I really like to sweat! I want a really good workout!
If I’m going to make the time, I really need to make it count.
Does this sound familiar? For a lot of us, in our busy lives with too much to do and not enough time to do it all, we feel the need to make the most of our exercise time. Going for the burn and making big movements appeals to the sensation junkie in us all! It seems pretty sensible, but there are a couple of other ways to look at it….
When we bust through a work out we might be a bit distracted, not really putting all our attention on the activity at hand.The problem is that by approaching movement this way all the time, we don’t access the little, intrinsic muscles that provide the support for our joints. Your muscles respond to the way you use them the most, not the way you would like to use them, or think that you are using them.
Do you want to be more flexible? When you stretch, you might bypass your tightest spots. Finding those spots and modifying how you stretch will help you make lasting change to the length of your muscles. Make more effective use of your stretching time and have longer, leaner muscles.
Do you want to be stronger? When you do loaded bodywork, you might sink into your ligaments at least some of time. Learning when you do that and how to avoid it will mean that you really work the right muscles at the right time which again makes more efficient use of your time as well your body.
Doing a mindful movement class requires that you slow down and pay attention to your usual patterns. Part of what we want to teach you is how you usually move, and how you can change that for a more efficient pattern. That means a slower approach to exercise, but one that allows for lasting change. Think of your class not as your big exercise moment of the week, but as the way you prepare your body for optimal movement in everything you do.
Use that preparation from the slower, more focused class to support you in the bigger, more dramatic activities you love. Are you a runner or a cyclist? Those are great for your head and if they make you happy, that’s fantastic!
Running and biking both benefit from stronger glutes, hamstrings and lateral hip musculature, but they don’t necessarily develop those muscles on their own. Each one is primarily a hip-flexion activity that continues the shape we are in most of the time (a variation on the flexed hip sitting position).
Doing exercises that develop those muscle groups will support your sporting choices, protect your hips and knees from injury, help prevent osteoporosis and pelvic floor issues and provide more muscle mass in areas you don’t typically use, which burns more calories. Win, win, win!
The other way to look at “getting your exercise” is to think about moving as much as you can all day long. You only burn a limited number of calories during a 1 hour workout, no matter how dedicated you are. If you replace the idea of “exercise” as a thing you fit into your day, with the idea of “moving as much as possible”, you get more bang for your buck each and every day. Sure, it’s not as intense as those “feel the burn” sessions, but it’s sustainable, all day, every day activity which is how we were intended to move.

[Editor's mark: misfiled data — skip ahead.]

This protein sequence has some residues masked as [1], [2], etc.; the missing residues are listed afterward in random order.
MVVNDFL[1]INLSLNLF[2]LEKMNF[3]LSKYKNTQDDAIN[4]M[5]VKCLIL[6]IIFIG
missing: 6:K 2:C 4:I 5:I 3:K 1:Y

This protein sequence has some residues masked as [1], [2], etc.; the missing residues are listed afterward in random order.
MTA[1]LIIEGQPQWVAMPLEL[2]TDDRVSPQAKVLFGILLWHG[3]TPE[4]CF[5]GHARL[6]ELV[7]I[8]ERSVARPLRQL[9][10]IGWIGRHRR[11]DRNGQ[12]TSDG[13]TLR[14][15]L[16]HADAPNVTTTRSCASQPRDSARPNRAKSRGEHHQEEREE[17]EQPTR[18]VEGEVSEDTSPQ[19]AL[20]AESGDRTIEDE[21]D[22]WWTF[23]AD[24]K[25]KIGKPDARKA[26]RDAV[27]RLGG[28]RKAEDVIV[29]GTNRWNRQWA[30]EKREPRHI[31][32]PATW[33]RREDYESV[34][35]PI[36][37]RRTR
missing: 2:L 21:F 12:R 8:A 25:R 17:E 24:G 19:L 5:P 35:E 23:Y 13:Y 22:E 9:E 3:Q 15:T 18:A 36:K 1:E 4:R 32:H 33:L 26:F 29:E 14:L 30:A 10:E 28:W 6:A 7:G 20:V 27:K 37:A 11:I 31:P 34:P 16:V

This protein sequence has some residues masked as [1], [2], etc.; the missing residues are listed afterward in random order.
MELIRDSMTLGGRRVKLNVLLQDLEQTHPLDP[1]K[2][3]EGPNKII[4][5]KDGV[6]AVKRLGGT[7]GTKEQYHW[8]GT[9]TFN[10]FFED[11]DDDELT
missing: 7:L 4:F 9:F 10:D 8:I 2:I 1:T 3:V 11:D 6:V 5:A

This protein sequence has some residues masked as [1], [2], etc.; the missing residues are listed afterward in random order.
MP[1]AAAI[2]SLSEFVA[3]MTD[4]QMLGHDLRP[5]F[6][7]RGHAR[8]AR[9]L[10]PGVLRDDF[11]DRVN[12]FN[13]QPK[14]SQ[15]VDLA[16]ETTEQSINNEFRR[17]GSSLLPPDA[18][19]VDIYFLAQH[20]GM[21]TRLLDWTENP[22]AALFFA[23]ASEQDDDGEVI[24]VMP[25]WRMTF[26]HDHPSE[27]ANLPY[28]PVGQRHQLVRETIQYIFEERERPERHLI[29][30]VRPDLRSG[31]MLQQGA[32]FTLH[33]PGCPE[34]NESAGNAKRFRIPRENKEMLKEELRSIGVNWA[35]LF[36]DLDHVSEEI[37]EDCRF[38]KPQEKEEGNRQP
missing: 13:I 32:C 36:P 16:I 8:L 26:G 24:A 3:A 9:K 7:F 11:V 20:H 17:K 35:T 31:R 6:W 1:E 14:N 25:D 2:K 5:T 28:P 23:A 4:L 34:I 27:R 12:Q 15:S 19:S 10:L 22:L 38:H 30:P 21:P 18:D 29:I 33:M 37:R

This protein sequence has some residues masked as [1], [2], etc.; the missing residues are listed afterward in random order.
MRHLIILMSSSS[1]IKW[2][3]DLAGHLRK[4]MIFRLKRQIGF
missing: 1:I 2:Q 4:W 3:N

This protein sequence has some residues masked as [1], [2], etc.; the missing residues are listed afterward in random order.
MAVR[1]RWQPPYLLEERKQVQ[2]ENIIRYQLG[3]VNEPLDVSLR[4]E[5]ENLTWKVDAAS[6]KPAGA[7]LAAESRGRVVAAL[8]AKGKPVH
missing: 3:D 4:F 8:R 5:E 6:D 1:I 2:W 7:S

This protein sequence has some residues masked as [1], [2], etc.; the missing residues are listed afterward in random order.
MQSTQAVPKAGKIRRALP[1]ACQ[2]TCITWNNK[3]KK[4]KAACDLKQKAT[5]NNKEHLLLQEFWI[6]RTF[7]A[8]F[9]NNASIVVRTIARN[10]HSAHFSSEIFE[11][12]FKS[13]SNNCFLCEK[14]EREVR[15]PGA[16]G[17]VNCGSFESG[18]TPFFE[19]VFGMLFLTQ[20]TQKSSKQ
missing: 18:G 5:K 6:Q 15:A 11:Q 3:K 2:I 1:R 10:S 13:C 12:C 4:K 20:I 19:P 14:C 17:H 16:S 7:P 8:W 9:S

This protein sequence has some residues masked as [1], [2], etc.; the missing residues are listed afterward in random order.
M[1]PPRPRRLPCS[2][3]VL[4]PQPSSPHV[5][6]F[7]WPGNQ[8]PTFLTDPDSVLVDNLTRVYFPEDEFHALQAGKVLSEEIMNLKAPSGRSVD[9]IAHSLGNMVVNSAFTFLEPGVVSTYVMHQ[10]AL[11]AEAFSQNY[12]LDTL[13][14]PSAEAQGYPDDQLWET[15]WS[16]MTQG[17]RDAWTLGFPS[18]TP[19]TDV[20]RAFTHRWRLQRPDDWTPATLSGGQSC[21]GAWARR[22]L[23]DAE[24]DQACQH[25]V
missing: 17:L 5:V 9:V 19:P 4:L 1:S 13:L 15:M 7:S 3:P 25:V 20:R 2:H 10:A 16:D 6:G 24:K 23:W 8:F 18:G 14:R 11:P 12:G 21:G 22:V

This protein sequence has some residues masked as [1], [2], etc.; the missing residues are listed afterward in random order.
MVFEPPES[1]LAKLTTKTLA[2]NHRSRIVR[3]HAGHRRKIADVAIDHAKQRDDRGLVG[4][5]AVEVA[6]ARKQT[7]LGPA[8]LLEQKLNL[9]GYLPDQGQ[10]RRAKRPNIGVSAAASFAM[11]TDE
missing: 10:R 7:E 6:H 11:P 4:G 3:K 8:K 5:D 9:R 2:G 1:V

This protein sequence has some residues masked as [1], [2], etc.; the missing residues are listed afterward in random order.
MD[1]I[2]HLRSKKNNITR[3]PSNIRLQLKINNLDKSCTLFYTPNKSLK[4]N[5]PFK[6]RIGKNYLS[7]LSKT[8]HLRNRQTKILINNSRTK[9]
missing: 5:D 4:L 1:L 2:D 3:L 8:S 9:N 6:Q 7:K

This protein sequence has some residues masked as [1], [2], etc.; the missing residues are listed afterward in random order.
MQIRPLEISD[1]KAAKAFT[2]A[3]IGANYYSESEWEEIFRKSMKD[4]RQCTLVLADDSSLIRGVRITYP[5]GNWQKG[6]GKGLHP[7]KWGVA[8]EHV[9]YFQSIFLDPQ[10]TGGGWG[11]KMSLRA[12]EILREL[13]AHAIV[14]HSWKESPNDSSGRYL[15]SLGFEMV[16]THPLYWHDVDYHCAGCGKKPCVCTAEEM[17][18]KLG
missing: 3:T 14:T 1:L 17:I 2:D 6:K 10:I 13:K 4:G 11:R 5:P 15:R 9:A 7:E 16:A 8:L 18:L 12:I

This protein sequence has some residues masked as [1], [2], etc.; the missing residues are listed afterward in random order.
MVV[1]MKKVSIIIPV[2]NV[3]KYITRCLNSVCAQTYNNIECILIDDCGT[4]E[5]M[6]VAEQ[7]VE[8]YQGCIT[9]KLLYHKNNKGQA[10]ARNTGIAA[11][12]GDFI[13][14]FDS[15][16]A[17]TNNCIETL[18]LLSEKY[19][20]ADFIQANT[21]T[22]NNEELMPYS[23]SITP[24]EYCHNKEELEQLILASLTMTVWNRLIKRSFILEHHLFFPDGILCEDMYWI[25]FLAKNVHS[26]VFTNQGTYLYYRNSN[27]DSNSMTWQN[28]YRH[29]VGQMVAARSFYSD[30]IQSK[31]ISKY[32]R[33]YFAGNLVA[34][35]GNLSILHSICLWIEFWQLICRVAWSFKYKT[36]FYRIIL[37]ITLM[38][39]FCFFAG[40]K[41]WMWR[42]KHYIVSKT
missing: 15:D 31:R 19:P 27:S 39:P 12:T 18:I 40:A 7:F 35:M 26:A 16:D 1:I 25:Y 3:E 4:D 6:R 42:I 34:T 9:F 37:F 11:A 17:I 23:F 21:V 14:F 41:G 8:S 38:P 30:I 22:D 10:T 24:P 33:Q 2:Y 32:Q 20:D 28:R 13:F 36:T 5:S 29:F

Here are some everyday movement basics that can really add up for more joint mobility AND more muscle strength without adding any extra time to your day.
Sit on the floor as often as you can, and get up and down without using your hands if that’s possible for you. Use lots of different sitting positions and heights (think bolsters and cushions as well as the floor) and lots of different ways of getting up and down. Burns calories, requires atypical movement and makes you think about how to move, which is good for your brain.
Alternate sitting, standing and leaning when you work. When you stand, shift from two feet to one foot, one foot to the other. Stretch your calves and ankles. Roll your feet on a tennis ball while you talk on the phone. Good for hips, legs and feet, increases circulation and energy. Especially good if you work long hours at a computer!
Hang from stuff. Door knobs, stair railings, ttc handles, playground structures, tree branches. Keep your feet on the floor and just bend your knees until you get the right amount of load or your hands and shoulders. Stretches chest and shoulder muscles, stimulates blood and lymph flow, excellent for breast health. Check out this blog post for an introduction to hanging ideas. And here’s a quick YouTube video with some of my fave hanging preps. Fyi, hanging can be rewardingly intense…
Less intensity may feel less exciting, but it is more effective for developing a strong, supple body, more productive of all over-body activation and more efficient at allowing continuous movement for whole body health. Then use what you learned in your “less” intense class to do some “more” intense activities safely and with intentful use of your core structures!